Author Topic: Project Cyclone - teaser  (Read 2345 times)

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Offline Josiah

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Project Cyclone - teaser
« on: October 31, 2017, 08:59:42 PM »
Project Cyclone: Brings all your sensor data together!
note: this software is not available just yet.

Supports thousands of weather stations!
Each station can have any mixture (and in any quantity) of any type(s) of sensors.
It also fully supports logging, and charting of all those sensors.

Cyclone functions as a http server and runs on Windows and Linux (Raspberry Pi in this case). The technologies that Cyclone uses should allow it to be complied for the MacOS, but I do not have a Mac so I have not been able to do any testing in this area.
Right now, installation is easy! Simply unzip a file and start the main executable!

If you want to do something with your sensor data, Cyclone provides access to it via a REST http api. All server responses are in JSON format so it's easy to work with in any language.
The front end is setup as a website that is accessible via a web browser and is written in HTML, CSS, JavaScript and jQuery.
One of the ideas behind using web languages is it gives everyone the ability to completely replace the default frontend with something they create. This is made possible because Cyclone works as a http file host for the folder the website files are located in.
What this means is that you can replace the contents of that folder with your own creation and use client-side scripting languages to pull weather data from the api. Server-side scripting is not possible.

Custom station(s)? No problem! The above features show that Cyclone can handle whatever sensors you throw at it!
Want to build a custom display, or display weather in multiple locations? Yup, you can do that to!

Attached are a few screen captures (the last 2 are showing temporary data which is there for testing purposes)

What do you guys think?

Offline Old Tele man

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Re: Project Cyclone - teaser
« Reply #1 on: November 01, 2017, 03:58:20 PM »
Q: "How" are you getting the sensor data 'into' the program? Off-the-air (via receiver) or from already received & archived digital data files, etc.?
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Offline Josiah

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Re: Project Cyclone - teaser
« Reply #2 on: November 02, 2017, 12:32:58 AM »
Ahh, I knew there was something I forget to mention.

Sensor data is currently feed into to the program thru the same http api that you use for getting data out. The api expects the sensor data to be sent in a JSON format via an http POST method.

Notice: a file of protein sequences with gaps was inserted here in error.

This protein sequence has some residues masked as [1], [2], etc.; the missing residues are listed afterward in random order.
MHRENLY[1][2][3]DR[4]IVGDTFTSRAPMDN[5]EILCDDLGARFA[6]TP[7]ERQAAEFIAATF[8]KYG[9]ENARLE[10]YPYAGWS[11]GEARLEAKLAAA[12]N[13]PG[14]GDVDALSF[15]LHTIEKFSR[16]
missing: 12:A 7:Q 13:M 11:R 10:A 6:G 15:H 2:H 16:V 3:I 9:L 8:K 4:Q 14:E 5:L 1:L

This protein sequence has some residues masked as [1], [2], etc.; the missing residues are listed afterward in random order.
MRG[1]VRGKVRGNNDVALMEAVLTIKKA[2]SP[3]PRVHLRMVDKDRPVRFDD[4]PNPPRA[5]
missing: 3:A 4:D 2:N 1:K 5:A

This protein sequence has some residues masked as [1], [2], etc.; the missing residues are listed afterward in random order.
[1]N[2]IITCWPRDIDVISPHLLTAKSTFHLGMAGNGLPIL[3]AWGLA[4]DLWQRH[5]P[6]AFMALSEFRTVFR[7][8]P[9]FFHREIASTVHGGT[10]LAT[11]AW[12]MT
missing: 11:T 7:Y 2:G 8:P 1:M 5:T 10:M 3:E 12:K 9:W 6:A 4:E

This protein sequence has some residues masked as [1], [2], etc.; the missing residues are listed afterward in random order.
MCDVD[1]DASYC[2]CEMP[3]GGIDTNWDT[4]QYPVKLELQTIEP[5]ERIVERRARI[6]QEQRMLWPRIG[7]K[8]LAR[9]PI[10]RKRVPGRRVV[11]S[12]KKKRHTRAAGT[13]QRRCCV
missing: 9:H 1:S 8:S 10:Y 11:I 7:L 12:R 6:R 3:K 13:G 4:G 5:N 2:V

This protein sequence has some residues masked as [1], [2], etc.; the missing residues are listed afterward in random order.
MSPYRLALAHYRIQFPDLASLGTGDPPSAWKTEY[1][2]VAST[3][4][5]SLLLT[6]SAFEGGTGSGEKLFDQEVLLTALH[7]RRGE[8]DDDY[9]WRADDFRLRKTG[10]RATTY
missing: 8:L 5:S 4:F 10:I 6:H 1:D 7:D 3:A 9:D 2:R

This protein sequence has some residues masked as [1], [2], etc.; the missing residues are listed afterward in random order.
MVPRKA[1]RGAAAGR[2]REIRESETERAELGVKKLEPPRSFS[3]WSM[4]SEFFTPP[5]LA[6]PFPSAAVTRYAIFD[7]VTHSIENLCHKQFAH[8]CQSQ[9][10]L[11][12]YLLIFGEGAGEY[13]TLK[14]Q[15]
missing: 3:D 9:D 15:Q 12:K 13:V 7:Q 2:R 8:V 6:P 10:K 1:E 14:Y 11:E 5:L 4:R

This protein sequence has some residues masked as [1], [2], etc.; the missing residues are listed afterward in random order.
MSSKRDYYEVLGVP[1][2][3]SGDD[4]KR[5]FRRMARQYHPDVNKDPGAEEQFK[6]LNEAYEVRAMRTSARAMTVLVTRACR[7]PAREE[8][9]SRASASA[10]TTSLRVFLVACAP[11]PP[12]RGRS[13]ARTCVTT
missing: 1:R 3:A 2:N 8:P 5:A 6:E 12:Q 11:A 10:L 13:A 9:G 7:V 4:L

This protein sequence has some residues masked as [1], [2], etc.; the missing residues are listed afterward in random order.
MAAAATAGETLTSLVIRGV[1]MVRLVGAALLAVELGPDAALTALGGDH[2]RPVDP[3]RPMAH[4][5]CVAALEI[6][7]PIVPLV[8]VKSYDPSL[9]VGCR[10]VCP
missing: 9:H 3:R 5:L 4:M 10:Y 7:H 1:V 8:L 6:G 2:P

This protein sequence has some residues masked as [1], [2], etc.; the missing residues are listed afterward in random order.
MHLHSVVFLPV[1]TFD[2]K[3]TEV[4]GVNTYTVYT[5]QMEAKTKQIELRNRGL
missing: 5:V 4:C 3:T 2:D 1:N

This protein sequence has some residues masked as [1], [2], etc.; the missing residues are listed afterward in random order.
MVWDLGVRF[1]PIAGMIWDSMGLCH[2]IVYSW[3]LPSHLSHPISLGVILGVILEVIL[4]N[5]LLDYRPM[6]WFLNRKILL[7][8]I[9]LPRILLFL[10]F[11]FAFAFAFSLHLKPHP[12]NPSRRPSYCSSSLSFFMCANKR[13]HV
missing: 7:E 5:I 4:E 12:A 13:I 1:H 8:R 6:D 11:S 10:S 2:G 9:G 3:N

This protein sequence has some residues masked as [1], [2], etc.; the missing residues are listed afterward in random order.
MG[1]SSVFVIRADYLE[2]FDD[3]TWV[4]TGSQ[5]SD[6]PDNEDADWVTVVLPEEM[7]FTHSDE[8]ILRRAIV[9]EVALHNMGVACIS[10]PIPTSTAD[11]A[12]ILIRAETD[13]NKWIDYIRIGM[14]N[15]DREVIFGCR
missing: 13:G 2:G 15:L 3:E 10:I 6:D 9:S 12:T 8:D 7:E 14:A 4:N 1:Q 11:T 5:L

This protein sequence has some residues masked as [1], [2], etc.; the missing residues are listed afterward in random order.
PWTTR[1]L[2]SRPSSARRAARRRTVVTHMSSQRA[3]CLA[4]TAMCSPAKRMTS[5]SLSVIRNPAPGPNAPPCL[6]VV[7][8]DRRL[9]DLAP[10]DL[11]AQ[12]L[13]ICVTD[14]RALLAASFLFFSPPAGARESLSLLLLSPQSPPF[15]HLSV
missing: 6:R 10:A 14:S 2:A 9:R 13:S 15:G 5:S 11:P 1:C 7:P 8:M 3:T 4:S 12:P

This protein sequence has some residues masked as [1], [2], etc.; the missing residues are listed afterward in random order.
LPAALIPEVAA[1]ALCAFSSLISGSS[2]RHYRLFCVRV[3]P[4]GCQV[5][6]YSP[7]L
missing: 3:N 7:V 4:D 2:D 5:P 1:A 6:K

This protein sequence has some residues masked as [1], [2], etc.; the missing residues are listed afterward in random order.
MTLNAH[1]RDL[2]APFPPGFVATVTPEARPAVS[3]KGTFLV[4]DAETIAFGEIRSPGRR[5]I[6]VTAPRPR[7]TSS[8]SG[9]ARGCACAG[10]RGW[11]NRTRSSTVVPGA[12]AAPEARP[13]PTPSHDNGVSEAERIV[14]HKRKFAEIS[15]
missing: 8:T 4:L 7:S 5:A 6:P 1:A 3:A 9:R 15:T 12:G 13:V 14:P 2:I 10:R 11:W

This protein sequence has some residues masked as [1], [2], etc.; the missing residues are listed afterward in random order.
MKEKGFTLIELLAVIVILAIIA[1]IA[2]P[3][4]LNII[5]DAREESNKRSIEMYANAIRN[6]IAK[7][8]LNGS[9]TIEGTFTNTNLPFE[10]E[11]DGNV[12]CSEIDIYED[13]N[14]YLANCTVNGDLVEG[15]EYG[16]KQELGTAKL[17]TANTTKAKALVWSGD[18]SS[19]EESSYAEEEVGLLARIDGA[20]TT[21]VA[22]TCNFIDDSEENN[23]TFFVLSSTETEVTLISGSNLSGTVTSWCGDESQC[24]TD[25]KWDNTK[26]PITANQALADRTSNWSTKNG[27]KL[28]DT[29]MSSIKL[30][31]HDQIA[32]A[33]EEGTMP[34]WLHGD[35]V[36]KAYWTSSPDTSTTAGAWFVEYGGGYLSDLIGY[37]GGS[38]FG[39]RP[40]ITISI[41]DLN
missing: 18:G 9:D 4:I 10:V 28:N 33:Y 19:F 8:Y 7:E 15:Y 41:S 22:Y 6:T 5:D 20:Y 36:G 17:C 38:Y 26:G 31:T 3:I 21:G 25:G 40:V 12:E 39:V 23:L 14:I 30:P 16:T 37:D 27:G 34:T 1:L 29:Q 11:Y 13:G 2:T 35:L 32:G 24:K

As for getting the sensor data in the first place, Cyclone will launch and monitor one sub-program for each weather station that has been specified in it's configuration.
Each sub-program is designed to read sensor data from a specific brand and\or model series of station and just one station at a time. For example, there's one sub-program designed for reading from a Davis station and a separate sub-program that's been designed for reading from a Peet Brothers station.

These sub-programs are designed to take weather station connection settings, such as serial port or tcp connection parameters, when they launch. So in the cases where you have say, 2 or more Davis weather stations, Cyclone will run multiple instances of the "Davis" sub-program but pass each one different connection settings to use. Cyclone handles mapping the configured stations to the appropriate sub-programs.

While not the most elegant solution, it does allow people to create their own sub-programs for reading from weather station(s) while still allowing full management of the configuration for it from the web gui\frontend.

If you wanted to get sensor data from off-the-air (via receiver) it would just be a matter of writing a sub-program for reading from the receiver and pushing that to the http api.

Since the Cyclone http api supports pushing archive type data to it, a similar type of sub-program can be written for converting and uploading say, a .csv file.
My plan is to have these "utilities" manually executable from the web gui\frontend. The idea here is that over time there could potentially be many utilities (even somewhat specialized ones) for manually doing various things.

Eventually these utility programs\scripts could be run on specified schedule. Which would be useful for stuff like uploading to weather networks, running reports, maybe sending weather info via email or SMS, posting to social media... the list is endless.
« Last Edit: November 02, 2017, 12:37:11 AM by Josiah »